March 2- 8, 2006
city beatWard Cleaving
So you want to shake up the city's power structure? You're not alone.
: Michael T. Regan
The efforts to get people like you to run are really part of an initiative to transform the city's political landscape. And it's not entirely a pipe dream. To get on the ballot for the May primary, all you need to do is turn in a petition with 10 signatures before Tuesday. Interested? Well, Mr. Candidate, here are the answers to all your questions:
What do committeepeople do, and do they matter?
Committeepeople elect and communicate with ward leaders, who form the political parties' City Committees. The committees endorse candidates and, in the case of the Democratic City Committee, effectively decide who will serve as judges and councilmembers in Philadelphia. (They're also indispensable when it comes to getting out the vote when the mayoral elections roll around.) This makes committeepeople a little bit like ants: One of them can't do much, but as a group, they are a force to be reckoned with.
Who is trying to get people to run, and why do they care?
The recruiters fall into two categories. There are nonpartisan, civic engagement groups, like the Committee of Seventy and Young Involved Philadelphia, who believe competition is good and discourages corruption. Then there are partisan groups like the AFL-CIO or Philly for Change (PFC), which are trying to get their own people to run, either to increase the party ranks or to expand their own influence within them.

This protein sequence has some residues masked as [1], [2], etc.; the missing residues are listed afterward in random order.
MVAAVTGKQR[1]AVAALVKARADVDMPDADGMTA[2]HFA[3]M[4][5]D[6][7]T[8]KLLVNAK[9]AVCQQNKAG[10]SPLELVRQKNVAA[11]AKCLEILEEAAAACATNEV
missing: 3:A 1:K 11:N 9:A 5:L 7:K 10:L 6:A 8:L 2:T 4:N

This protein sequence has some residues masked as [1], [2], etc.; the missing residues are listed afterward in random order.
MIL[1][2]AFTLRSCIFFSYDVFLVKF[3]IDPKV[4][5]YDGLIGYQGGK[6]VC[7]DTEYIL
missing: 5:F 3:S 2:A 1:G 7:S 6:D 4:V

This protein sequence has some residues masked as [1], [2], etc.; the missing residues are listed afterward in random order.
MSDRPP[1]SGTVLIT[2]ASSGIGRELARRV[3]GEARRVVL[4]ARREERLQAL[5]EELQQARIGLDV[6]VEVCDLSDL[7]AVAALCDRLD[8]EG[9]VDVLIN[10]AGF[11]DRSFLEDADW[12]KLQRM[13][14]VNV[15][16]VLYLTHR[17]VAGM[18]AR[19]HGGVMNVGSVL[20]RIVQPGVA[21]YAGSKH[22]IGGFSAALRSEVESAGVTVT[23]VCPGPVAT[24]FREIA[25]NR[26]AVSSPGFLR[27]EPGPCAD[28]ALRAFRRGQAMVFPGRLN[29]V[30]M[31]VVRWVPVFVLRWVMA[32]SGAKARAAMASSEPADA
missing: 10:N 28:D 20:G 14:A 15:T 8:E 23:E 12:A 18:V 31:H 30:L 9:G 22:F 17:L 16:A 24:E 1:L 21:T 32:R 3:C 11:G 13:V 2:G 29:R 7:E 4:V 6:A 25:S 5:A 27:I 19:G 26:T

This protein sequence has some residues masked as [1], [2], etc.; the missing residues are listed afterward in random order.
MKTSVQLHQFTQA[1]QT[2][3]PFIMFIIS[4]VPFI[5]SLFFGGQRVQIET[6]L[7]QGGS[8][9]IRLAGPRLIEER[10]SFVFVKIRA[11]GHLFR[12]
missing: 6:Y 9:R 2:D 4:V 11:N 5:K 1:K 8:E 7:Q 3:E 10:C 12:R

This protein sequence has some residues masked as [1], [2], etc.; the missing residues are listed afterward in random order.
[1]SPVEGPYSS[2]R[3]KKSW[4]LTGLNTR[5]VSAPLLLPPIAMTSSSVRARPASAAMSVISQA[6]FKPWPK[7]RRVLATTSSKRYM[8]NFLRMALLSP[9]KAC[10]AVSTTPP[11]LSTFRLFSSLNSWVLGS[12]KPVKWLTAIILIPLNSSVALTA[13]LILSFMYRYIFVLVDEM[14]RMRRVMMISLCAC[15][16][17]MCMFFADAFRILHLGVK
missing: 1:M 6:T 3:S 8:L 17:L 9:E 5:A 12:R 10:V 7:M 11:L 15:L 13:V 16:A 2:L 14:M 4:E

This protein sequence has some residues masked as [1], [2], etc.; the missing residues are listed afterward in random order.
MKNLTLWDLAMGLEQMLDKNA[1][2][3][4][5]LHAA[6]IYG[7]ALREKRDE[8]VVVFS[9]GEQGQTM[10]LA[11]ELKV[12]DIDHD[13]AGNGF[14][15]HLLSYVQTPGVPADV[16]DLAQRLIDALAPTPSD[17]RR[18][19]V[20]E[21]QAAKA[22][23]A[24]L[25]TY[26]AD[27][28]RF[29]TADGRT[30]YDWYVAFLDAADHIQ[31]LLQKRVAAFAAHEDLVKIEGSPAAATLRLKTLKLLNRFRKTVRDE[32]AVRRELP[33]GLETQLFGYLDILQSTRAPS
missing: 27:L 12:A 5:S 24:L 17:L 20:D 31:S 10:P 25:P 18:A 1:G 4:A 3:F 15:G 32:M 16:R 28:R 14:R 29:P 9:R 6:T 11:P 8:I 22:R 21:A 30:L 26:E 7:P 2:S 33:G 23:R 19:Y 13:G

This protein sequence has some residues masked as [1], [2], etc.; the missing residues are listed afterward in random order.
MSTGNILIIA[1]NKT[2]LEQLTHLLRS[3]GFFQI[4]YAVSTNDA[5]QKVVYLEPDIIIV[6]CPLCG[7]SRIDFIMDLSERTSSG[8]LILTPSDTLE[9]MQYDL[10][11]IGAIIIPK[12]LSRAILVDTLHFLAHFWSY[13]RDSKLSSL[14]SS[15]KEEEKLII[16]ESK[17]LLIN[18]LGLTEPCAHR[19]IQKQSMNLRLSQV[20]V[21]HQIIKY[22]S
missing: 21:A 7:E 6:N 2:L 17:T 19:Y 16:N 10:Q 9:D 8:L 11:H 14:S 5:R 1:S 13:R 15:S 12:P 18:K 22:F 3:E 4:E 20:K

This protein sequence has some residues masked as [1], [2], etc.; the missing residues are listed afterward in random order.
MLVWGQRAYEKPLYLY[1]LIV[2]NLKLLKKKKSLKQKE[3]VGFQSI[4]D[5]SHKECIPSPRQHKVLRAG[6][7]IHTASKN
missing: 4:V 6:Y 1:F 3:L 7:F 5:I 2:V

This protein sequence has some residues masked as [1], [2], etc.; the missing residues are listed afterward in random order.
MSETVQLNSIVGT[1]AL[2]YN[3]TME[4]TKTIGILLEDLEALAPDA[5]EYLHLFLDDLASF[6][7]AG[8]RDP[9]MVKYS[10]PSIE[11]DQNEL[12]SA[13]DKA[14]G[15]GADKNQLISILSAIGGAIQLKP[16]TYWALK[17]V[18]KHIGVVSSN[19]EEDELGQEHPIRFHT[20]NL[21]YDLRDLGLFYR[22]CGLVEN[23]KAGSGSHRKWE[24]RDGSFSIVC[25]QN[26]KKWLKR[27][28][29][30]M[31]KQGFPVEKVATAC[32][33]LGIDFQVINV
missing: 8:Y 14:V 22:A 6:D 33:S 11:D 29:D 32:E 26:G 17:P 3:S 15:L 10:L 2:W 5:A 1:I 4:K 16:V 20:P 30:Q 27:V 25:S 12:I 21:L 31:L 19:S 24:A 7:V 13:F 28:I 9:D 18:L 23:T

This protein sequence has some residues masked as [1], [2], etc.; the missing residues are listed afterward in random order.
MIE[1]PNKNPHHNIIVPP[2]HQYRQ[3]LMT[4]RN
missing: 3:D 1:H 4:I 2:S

Doesn't this happen every four years when committee seats are up for grabs?
Not to this extent. If you look at a group like PFC, which grew out of the Howard Dean movement, you'll find mostly young, progressive people who did a lot of organizing during the 2004 presidential election, then didn't know what to do with their enormous e-mail lists once it was over. Their decision to get involved in local ward politics is really a sort of residual activism.
How could it affect Philly's political scene?
Let's say a ward leader has 10 committee seats in his ward, but only five are filled, and four of those five voted him into office. Some new group could come along, fill the other five seats, and take over the ward. If that happened in a number of places, the Democratic Party would have to adjust to the new balance of power, and might start fielding different candidates with different priorities.
So this is just like the Dean candidacya bunch of young idealists trying to take over the Democratic Party?
According to Hannah Miller, the 29-year-old who heads up PFC's recruiting efforts, that's not what's going on. Her group wants its members to join the party, not beat it. "The last two elections you had this shadow Democratic Party, setting up these parallel structures" to get out the vote, she says. "It makes no sense at all to duplicate resources. ... If you're in [a liberal interest group], you should also be a part of the Democratic Party."
She maintains that PFC has no agenda beyond strengthening the Democratic Party.
Are ward leaders nervous?